A look at Anthony Browne
30 June 2009Add to My Folder
Anthony Browne has been named the sixth children’s laureate. He talks to Charlotte Ronalds about visual literacy and just what it is with him and gorillas…
If you had asked Anthony Browne two years ago whether he’d like to be the next children’s laureate, he’d probably have said no. He’d have been polite, but insisted that Michael Rosen looked too comfortable in the role; that he was an impossible act to follow. Browne’s also, whether consciously or not, a man who seems to shy away from the limelight. So the inevitable media attention and commitments that come with the job might not have been that welcome either.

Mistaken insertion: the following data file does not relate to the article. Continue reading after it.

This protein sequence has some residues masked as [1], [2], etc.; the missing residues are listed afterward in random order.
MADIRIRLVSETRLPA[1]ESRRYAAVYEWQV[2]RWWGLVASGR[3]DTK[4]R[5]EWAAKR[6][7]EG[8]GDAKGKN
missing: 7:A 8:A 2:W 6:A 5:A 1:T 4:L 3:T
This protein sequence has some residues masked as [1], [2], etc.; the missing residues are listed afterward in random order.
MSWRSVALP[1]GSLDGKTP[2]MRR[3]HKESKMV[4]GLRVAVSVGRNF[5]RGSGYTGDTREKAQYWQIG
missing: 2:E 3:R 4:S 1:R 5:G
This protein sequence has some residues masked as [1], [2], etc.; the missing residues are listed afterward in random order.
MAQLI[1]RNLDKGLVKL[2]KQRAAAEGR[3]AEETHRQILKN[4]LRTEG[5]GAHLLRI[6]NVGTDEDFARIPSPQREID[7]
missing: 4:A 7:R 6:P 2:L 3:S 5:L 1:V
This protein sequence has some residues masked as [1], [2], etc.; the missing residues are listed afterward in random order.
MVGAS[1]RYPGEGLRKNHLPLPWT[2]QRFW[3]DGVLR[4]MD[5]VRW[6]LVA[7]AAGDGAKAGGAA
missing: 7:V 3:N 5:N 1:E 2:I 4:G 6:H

Yet a lot can happen in two years, and here Browne is, looking remarkably at ease as the new children’s laureate. So what made him change his mind?
He smiles. ‘I thought it would be great to be able to promote picture books and talk about picture books and to encourage people to value picture books,’ he says. ‘But at the back of my mind there were always the questions, Am I going to be good enough? Am I going to be articulate enough? After all, I spend nearly every day sitting in my studio painting pictures; I’m not a person who talks! I’m someone who sits in a studio and makes books.’